December 2007 Archives

Stocking stuffers

As we enter the Boeing year-end break, I won’t be posting again to the blog until after the holidays. We’ll have a lot to talk about then, including how we did in commercial airplanes sales and deliveries in 2007. It’s been a blockbuster year in a number of ways – at 1,213 net orders so far, it’s just astounding.

Of course the year has not been without challenges. And particularly with respect to the 787 Dreamliner, we’re working through those challenges, making steady improvement, and looking ahead to major milestones such as power on and first flight of the first Dreamliner.

This has been a year of change and transition for me personally, and I’ve really appreciated the support I’ve received from all of you who visit the blog regularly. I read and welcome all of your comments.


“I think people should buy my plane because it has good lift and good speed. It has good looks. It is not very cheap but it is worth the money.” Drawing and caption by: Kaylee.

So, I wanted to share something with you. Call it my year-end gift.

Back in the mid-1990s, when I was a Boeing salesperson I was presented with a handmade book called “Airplanes for Sale.”

As anyone who’s visited my office knows, I keep this book in a place of honor across from my desk.

It was presented to me by teacher Sue V’s first grade class at Clark Elementary school in Issaquah, Washington. It features some whimsical flying machines from the minds of those first graders.


“I think people should buy my airplane because it looks good. It costs $83. My airplane can fly across the world with one tank of gas.” Drawing and caption by: Chrissy.

I just thought I’d let you see a couple of the drawings and thoughts of our future airplane salespeople and designers.

Before I dash away, I also want to link you to an interview about some of the massive aviation challenges faced by a favored cargo carrier during the holidays.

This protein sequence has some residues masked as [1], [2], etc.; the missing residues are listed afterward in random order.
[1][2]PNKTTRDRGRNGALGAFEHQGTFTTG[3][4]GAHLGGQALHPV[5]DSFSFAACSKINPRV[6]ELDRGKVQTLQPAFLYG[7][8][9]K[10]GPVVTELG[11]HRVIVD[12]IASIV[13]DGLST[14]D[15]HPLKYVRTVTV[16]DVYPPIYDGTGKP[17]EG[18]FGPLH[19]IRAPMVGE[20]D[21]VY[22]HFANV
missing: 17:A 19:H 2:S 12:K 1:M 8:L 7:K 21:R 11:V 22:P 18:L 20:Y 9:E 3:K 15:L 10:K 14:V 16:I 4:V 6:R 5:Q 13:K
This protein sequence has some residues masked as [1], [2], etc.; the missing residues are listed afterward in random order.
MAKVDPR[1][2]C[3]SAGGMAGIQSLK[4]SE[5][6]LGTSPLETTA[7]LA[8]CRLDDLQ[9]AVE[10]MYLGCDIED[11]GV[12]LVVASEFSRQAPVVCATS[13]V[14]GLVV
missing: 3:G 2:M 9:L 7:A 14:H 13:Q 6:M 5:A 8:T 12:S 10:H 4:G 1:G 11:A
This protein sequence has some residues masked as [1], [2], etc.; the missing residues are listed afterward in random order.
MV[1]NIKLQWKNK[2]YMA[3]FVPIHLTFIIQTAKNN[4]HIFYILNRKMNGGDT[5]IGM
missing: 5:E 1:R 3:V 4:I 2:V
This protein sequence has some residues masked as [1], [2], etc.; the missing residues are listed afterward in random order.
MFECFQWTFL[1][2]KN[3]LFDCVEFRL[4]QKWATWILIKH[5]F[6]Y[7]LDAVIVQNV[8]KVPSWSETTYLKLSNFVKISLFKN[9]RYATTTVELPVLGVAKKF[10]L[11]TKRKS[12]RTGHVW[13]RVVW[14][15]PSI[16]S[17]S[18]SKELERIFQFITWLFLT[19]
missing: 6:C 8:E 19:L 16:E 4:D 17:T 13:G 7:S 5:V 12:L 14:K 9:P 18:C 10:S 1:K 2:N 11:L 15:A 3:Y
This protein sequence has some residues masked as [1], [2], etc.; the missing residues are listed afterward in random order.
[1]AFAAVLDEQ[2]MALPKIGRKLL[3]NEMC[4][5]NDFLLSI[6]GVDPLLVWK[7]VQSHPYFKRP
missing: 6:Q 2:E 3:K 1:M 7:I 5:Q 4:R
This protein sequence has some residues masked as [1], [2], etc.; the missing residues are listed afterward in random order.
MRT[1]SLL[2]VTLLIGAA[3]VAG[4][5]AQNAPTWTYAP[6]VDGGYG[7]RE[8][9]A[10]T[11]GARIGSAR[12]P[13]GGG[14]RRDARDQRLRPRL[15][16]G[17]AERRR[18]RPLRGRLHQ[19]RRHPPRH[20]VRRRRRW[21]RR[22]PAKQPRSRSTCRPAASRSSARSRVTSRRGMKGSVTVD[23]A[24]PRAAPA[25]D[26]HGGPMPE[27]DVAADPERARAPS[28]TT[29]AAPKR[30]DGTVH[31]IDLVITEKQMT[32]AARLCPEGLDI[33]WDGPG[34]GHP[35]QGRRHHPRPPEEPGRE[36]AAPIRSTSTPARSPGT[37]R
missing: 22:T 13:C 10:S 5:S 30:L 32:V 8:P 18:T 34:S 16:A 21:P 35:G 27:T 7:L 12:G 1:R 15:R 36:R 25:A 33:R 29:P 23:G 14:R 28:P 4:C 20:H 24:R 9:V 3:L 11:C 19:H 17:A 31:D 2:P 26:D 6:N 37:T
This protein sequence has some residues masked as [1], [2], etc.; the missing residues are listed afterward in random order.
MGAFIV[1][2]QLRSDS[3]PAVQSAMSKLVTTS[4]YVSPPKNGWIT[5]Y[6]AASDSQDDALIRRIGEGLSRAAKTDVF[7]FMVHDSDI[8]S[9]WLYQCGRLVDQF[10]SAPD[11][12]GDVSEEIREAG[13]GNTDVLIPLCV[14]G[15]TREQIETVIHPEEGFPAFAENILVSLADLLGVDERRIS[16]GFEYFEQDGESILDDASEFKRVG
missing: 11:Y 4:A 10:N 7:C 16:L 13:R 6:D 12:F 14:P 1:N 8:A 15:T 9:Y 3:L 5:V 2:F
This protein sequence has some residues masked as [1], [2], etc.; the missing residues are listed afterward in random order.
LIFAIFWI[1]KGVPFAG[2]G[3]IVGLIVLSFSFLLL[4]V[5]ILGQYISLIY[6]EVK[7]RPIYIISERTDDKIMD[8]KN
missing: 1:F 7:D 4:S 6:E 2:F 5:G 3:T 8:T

And on a related note, check out this very important government site - available in six languages. If you’re into tracking aircraft on historic flights, this is definitely a place you’ll want to visit.

Finally, speaking of historic flights, did you realize it was on a cold and rainy Friday in Seattle 50 years ago this week that the 707 conducted its first flight? It was just a short 7-minute journey, but it changed commercial aviation forever.


The 707 flies over Puget Sound on its second flight, the same day after stormy weather cut short the first flight. The weather cleared and allowed the crew to fly for this 71-minute voyage around Seattle.

Here’s to the next 50 years of the jet age!

And with that, I want to wish everyone the best for the coming year. May it be a happy, healthy, and successful 2008.

New Year's resolution

This is the time of year when many of us resolve to improve ourselves in some way in the future — lose weight, kick a habit, maybe establish a more fuel efficient fleet, etc.

Well, that last resolution is more suited to airlines perhaps. And I wanted to share with you an eye-opening chart from Continental Airlines showing how they resolved to improve their fuel efficiency.

Continental presented this chart during a media event in New York this fall that I attended. What it says to me is, it’s possible for an airline to really make a significant efficiency improvement over a relatively short period of time. It’s not only great for our environment, it’s great for an airline’s bottom line.


Continental has been steadily streamlining its fleet and adjusting operating procedures to reduce mainline fuel consumption per “revenue passenger mile” by 35% since 1997.

How was Continental able to do this? With new airplanes, new technology, and some good old fashioned hard work.

First, they retired older, less efficient aircraft and replaced them with newer technology Boeing airplanes. Continental has invested more than $12 billion over the last 10 years to acquire 270 aircraft and related equipment.